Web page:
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Review: Appliance Are You Earthed?

Label: Mute

As rock and dance music continue to edge closer and closer together-at least in terms of production techniques-expect to hear more records like Are You Earthed? Fusing meandering post-rock compositions, tweaked electronics, and breathy processed vocals, Appliance are treading an increasingly trafficked musical path. Luckily, James Brooks, David Ireland and Michael Parker manage to evade many of the more self-indulgent trappings all this new-fangled technology facilitates. Read more » 

Review: Adrien75 Coastal Access

Label: Source

Combining traditional instruments with software processing is now commonplace in the electronic underground, but Adrien75 was at it years before it was fashionable. He was responsible for most of the output of the unjustly ignored Carpet Bomb label, which merged sweeping post-rock gestures with gurgling, fleet-footed drum & bass. His debut LP pares the beats back to their barest necessities, and the guitars vanish among mazes of echo and DSP. The compositions ebb and flow with the surging dynamic of the tide, sometimes peaceful, occasionally roaring with noise. Perfect for an evening's drive. Read more » 

Review: Adam F Drum & Bass Warfare

Label: System

Adam F's double-disc set (the second disc features a mix by Miami's DJ Craze) is a touch confusing to listen to. His sharp drum & bass sensibilities are still intact, even after his well-documented foray into hip hop-but here, he's chosen to combine remixes of his tunes (produced with the likes of Redman, Capone n' Noreaga and Pharoah Monche) into a slightly abrasive, melodramatic mix that sounds more bombastic and heavy-handed than clever or ground-breaking. DJ Craze's mix makes more sense. Read more » 

Review: Joan of Arc So Much Staying Alive and Loneliness

Label: Jade Tree

With Joan of Arc's last album-The Gap, an experiment in ProTools released in 2000-songwriter Tim Kinsella's abstract minimalism and impenetrable lyrics seemed more to be creating rifts than bridging chasms between his current project and his fiery, atmospheric early work. But having kicked out the jams, and apparently the computers, to tour with Owls, Kinsella returns with an analog album that hems and haws but is still his most straightforward since Joan of Arc's debut, A Portable Model Of. So Much... is more serene than sinewy. Read more » 

Review: Thomas Köner Zyklop

Label: Mille Plateaux

Thomas Köner is the god of small sounds. After shiveringly cold environmental ambient works on experimental labels Barooni, Dorobo and Die Stadt from 1992 to the present-alongside many more techno tracks with Andy Mellwig as Porter Ricks-Germany's Köner has explored a vast audio realm. Not one to lock himself away in the art installation and academic music circuits in which he has a considerable following, Köner has made a career of auspicious collaborations, from filmmakers to electronic engineers as disparate as Techno Animal and Asmus Tietchens. Read more »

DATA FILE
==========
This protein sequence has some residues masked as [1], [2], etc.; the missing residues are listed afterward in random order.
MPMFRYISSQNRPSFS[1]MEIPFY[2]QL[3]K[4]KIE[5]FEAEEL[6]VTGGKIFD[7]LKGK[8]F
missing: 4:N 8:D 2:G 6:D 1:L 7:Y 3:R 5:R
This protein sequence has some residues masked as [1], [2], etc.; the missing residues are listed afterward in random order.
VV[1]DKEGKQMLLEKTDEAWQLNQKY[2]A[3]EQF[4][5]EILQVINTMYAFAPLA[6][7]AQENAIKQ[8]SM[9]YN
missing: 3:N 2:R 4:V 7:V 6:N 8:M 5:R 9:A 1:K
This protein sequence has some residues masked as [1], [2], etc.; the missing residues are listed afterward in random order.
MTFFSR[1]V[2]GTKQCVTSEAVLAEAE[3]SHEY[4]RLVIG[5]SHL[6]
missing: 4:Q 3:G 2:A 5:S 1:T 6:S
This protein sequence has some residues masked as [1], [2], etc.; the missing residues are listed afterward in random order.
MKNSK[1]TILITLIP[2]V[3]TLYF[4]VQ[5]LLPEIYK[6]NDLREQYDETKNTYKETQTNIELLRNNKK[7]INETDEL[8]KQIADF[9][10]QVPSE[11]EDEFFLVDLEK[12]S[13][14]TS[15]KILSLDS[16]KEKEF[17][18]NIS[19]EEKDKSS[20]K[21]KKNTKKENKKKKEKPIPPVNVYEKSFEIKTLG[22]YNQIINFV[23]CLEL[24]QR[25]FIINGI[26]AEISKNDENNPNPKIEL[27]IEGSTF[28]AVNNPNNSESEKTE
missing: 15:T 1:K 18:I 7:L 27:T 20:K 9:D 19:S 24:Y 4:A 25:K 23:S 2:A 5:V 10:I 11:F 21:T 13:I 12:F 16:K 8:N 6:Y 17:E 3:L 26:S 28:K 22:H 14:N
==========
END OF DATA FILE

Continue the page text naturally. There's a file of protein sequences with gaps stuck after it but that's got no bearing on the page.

Review: Ready made F.me

Label: F Communications

Yum, yum, yummy! Three exceptional remixes of the original composition "Follow Me" for Dior Homme. Ready Made complements an amazing a-side of beautifully complex, dubbed out minimal techno with an equally lovely, stripped-down flipside. Altern Vision chimes in with a sweet and housey version on the b-side, bringing this one to a charming close. Read more » 

Review: Phuturistix Feel It Out

Label: Hospital

Zed Bias and Injekta team up with singer Ray Gaskins to follow their "Matrix" EP with this bit of Eddie Jefferson-style vocal-jazz-step. Witness as the bass punctuates instead of invading, and check how your man Daluq boosts it hardcore onto the floor with his big breaky remix. A brilliant way forward for '03. Read more » 

Review: Soulo Man, the Manipulator

Label: Plug Research

With "post-rock" creeping up on the decade mark, it's time for some other journalist to define what's next. Or one could keep listening to the likes of Soulo for non-textual clues. Electronic beats help shape a good portion of the album, but its sonic breadth is what truly impresses. "Emotions, Can You Trust Them?" ensconses a Lynchian fetish for '50s rock in guitar-and-harmonica-driven dream-pop. And "Your Erroneous Zones" has some Rockford Files fun with the aforementioned genre definition, putting a big ol' belt buckle on its constraints. Read more » 

Review: Misc In Between

Label: Resopal Schallware

When a producer wakes up one morning, looks in the mirror, and muses, "I think I'll be a minimalist," we can almost always guarantee that he's been duped. The broadly sweeping word-of-the-day has grown out of control like some rather nasty backyard sumac, and as plenty of records demonstrate, too little often becomes too annoying. But when the aesthetic is as natural as two-steppin', there's never a question of quality, as in the case of Hannes Wenner and Christopher Bleckmann. Read more » 

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